He added that the indiscriminate nature of abductions means pirates are likely to target IOCs’ supply chains and oil shipments leaving export terminals in the Niger Delta, as evidenced by the abduction of seven crew members on the ExxonMobil-contracted supply vessel Zaro off the coast of Equatorial Guinea in December 2019.
IOCs, he stated, will also have to contend with the risk that pirates will seek to abduct workers, particularly expatriates, directly from oil platforms in the Niger Delta.
“The kidnapping of three oil workers from a Niger Delta Petroleum Resources (NDPR) oil platform in Ogbele in April 2019 highlights the ease and speed with which such an operation can be conducted,” Raymakers said.
“Three employees of Acme Energy Integrated Services Limited, which owned and managed the rig and was working on NDPR’s drilling campaign, were kidnapped and nine others injured when unknown gunmen attacked on April 26, 2019.
“Indeed, pirates have easy access to high speed crafts and a plethora of small arms giving them the firepower and agility to conduct such operations, “he explained.
To this end, experts suggests that giving the nature and sensitivity of the matter, a call to appreciation and acceptance to the reputable move of OMSL may not be out of place.
“It is no gainsaying that the company who has been working tirelessly and quietly mitigating against all pirate associated risk with the collaboration of the Nigerian Navy at no cost to government, is rendering it’s services to desired clients who are so willing and happy to do so, “said a stakeholder.
▪︎Danger of marine notice
According to maritime analysts, Ejiofor, the recent Marine Notice issued by the NPA to ship masters, ship owners and other operators whose vessels currently enjoy some level of security at the designated anchorage, seems to signal of fresh battle for the SAA.
The latest move, he added, is coming despite the intervention of the National Assembly on an issue, which almost torn apart frontline operator of the SAA, OMSL and the NPA.
The Senate had last year intervened at the peak of the dispute and order for the status quo remain, thus restricting the f NPA from taking any action that will stop OMSL from carrying out its activities.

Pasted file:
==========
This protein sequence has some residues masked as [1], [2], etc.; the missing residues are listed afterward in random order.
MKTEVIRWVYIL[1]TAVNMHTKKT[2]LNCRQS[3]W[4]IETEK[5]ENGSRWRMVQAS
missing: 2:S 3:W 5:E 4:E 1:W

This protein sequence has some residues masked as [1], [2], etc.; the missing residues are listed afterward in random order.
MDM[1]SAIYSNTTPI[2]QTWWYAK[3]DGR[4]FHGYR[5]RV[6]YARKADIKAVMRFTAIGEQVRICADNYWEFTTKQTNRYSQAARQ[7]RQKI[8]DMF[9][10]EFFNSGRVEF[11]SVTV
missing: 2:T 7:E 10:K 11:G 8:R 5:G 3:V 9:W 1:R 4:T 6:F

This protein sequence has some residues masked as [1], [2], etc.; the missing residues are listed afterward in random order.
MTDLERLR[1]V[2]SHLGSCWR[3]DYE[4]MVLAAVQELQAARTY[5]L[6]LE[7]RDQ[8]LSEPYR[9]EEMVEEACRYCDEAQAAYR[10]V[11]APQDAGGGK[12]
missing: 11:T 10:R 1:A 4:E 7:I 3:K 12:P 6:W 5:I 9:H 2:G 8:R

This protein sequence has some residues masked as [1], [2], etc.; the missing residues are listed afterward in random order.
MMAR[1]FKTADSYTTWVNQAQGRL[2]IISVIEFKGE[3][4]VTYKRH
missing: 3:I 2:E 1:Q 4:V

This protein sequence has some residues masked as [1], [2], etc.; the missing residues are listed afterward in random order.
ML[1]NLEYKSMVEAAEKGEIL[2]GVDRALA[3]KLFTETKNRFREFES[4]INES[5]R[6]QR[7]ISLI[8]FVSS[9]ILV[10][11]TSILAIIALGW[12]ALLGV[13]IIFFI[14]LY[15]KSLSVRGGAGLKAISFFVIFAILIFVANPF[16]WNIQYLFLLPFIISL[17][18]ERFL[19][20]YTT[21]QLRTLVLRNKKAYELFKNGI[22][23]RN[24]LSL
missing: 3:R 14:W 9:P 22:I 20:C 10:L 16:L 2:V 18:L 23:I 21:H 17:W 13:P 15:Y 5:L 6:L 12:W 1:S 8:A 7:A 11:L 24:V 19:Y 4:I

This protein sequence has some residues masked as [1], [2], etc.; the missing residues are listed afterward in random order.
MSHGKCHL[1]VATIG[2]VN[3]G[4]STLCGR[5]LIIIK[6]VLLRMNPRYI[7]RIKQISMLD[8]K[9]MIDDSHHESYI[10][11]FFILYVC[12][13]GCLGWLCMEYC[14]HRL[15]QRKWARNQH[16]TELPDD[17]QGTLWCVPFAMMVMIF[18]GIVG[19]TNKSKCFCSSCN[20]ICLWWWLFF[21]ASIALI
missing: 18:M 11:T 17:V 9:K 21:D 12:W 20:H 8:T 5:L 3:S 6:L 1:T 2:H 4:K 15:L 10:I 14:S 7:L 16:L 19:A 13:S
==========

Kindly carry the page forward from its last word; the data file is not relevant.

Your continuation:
But analysts believe the issuance of a marine notice on the anchorage is not only controversial but is bound to generate fresh crisis.
Above all, concerned stakeholders believe the move is an attempt to undermine the institution of the Senate.
Hence, concern stakeholders think it’s uncalled for and may lead to further impact the nation’s economy negatively even as it struggles to survive the Coronavirus (COVID-19) pandemic.
“While striving not to repeat facts already in the public domain, it is important to emphasise that the collaboration between OMSL and the Nigerian Navy which is primarily aimed protecting vessels predates the current management of the NPA.
“Although the unfolding scenario could be attributed to a lack of understanding of the importance of the service being rendered by OMSL to the nation’s maritime industry in particular and the Gulf of Guinea in general, I believe that it is propelled by the Nigerian factor.
“If not why will the NPA after the decision by the nation’s Senate, insist that it is not bound by such. The NPA administration had while explaining the latest marine notice stated that, ‘A Committee of the National Assembly can only play an advisory role in this matter, NPA is not compelled to abide by their directive,’ how is this so? “he queried.
“What this portrays in its entirety is an attempt to create a face-off between the NPA and the National Assembly. Those knowledgeable about such confrontations know that the outcome is usually not favourable to national interest,” he added.
Describing OMSL as working for national interest, he said OMSL the firm has continued to provide security service at the anchorage to the admiration of ship owners and operators that anchor their vessels at the designated area.